Now make a chamfered box ( L:205 cm, W:145 cm, H:8.5 cm Fillet:2.4 cm). This is going to be the mattress. You won’t add any further details to it as it will be completely covered by the blanket.

Use the line tool to create some random lines as shown. Attach them all together using the Attach Mult. button, and then click on Enable in Renderer and Enable in Viewport. Set the Thickness to 3cm and then move the lines up so that they sit just on top of the mattress.

Info: In the next few steps you are going to use the Cloth Modifier to quickly and easily create a nice looking blanket. The lines we just created (which are now actually 3d objects) will be used as geometry onto which the cloth will fold.

Create a rectangle (L:225 cm, W:173cm) and place it above the bed. Now go to the Modifier panel and apply the Garment Maker modifier. Set the Density to 0.55

Info: The Garment Maker modifier was used to ensure that there is enough geometry for the cloth to fold. A plane with a lot of segments would have worked also,but sometimes you get better results with Garment.

Select the blanket object we just created and add a new Cloth modifier on top. Click on Object Properties in the object panel, select the Rectangle from the List and then turn on the Cloth checkbox. With that done, click the Add Objects button, select all of the elements which make up the bed as shown, and set them to Collision Objects using the checkbox at the bottom of the Object Properties window. With all of that done, click Ok. (Tip: If you select the whole bed and the blanket, press ALT+Q to isolate them, and then add the objects in the cloth modifier list as above, you won’t have to manually select them).

Info:In this step we have prepared the cloth modifier for simulation. Since the simulation is pretty basic, the default parameters will work just fine.

Select our blanket object, and inside the Cloth modifier options click Simulate Local (once) to begin the simulation. Wait until the cloth falls on the bed, and then stop the simulation by clicking Simulate Local one more time. If something went wrong, or the result doesn’t look correct, press the Reset State button to return the simulation back to its initial state. When you’re happy with the result, add a Shell modifer on top of the Cloth modifier, and set the Inner Amount to 1cm and the Outer Amount to 0 cm. Finally, add a Turbosmooth modifier with 1 iteration. After you are satisfied with the results, you can delete the 3d lines we created earlier.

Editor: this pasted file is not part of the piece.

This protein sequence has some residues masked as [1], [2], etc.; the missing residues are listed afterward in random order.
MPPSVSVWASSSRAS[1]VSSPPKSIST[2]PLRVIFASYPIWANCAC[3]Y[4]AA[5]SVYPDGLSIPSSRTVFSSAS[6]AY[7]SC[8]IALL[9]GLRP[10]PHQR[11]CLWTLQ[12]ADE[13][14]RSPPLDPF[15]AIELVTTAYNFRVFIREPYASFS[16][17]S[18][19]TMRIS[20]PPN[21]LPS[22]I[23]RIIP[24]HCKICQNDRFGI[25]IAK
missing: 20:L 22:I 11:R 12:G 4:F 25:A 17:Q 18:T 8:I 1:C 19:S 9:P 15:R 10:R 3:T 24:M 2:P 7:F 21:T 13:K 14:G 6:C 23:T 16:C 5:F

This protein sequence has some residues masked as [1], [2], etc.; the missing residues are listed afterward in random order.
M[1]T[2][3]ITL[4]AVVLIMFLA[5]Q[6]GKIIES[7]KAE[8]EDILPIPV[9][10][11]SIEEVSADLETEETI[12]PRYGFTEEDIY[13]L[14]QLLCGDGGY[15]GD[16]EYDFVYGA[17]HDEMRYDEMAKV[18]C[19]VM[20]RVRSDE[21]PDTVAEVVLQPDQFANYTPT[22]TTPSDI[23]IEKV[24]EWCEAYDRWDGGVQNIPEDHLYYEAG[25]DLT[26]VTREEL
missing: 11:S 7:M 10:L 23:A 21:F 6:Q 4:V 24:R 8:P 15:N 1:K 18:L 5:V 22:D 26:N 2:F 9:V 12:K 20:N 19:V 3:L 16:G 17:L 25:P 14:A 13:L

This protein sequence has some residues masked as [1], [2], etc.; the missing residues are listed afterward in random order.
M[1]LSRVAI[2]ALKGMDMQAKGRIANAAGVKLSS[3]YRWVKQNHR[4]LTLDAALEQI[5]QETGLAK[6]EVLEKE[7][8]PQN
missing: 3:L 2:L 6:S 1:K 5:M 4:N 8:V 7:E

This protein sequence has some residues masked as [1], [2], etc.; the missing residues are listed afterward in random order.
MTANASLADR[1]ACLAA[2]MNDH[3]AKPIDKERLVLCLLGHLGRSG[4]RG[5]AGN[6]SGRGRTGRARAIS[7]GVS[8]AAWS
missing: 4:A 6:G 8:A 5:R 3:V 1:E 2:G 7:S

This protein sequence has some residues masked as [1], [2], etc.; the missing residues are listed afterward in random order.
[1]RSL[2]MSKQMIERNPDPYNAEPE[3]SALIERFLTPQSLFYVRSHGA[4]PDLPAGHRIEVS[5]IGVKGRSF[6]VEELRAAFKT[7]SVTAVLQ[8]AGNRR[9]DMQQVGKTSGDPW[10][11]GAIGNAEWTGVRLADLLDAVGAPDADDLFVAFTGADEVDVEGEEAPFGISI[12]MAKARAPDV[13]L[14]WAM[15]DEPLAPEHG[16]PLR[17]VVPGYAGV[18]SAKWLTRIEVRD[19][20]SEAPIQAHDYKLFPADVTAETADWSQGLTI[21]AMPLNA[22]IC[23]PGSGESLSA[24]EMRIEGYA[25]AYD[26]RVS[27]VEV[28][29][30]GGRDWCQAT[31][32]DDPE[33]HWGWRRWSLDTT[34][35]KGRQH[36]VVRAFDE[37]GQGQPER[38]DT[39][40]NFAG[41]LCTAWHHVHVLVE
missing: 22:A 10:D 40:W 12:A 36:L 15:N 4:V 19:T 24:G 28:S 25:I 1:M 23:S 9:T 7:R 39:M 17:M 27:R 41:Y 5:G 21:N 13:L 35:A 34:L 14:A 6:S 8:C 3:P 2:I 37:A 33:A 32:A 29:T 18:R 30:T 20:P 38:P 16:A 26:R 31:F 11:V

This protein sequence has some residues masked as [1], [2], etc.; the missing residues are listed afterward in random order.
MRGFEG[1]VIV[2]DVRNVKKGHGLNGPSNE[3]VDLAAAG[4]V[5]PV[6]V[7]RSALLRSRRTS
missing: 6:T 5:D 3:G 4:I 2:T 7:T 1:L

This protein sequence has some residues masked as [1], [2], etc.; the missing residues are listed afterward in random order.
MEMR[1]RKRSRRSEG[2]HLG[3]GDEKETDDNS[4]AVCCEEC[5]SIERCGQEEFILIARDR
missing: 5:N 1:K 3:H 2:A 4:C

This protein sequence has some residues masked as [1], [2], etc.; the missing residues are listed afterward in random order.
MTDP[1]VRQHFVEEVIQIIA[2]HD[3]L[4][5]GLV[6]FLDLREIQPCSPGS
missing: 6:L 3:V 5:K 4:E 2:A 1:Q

Info:Instead of manually modeling the blanket, we have used the Cloth modifier to simulate the folds. The Shell modifier has also been used to give some the blanket some thickness. Due to the fact that we had some very hard-egdes, a Turbosmooth modifier has also been used to soften the edges and smooth the entire object. Don’t worry if the polys seem rough in certain areas – later on, we’ll be making a material with a displacement map which will fix any smoothing issues. Also, you might need to move the blanket slightly on the Z-axis, so that it touches the wooden part of the bed – in my case just a few cm. Lastly, if you want to manually adjust the shape, you can add a FFD modifier on top, and use the control points to move the folds.

Remember what I said about eye-balling things? The bedside objects are very easy to create – they’re really just chamfered boxes. Because of this, I’m only going to give you the dimensions for 1 box and let you to approximate the others. The box indicated in the image has L:20cm, W:45cm, H:12 cm, Fillet 0.45 cm. With that one created, take your time to approximate the others and then move them into position.

Tip: you could also group these parts together, by going to Group > Group and then naming them accordingly.

For the pillows, we start by creating a box (L:30 cm, W:44 cm, H:10 cm) and then we convert it to an Editable Poly. Now go into vertex sub object mode and start to manipulate the verts to create a pillow shape (you can look at a real pillow as well as my wireframes to get an idea of what to aim for!) When you scale, make sure you constrain the proper axis – for example, the Y-axis for the vertices in the green indicated area, and the X-axis for the red indicated area etc.

Tip: Add a Turbosmooth modifier with 2 iterations and turn it on/off to see your progress. Keep moving/scaling vertices and polygons until you get the desired shape. Don’t try to be exact, it’s not engineering! You want an organic, random shape – not a mechanical one.

Now change the Turbosmooth Iterations to 3 (or even 4 if you want some fine details). Then add a Wave modifer on top, and set the Amplitude 1 to 0.125 cm, Amplitude 2 to 0 cm, and the Wave Length to 8 cm. Finally, go into sub-object mode, click on Gizmo and rotate it around 50 degrees.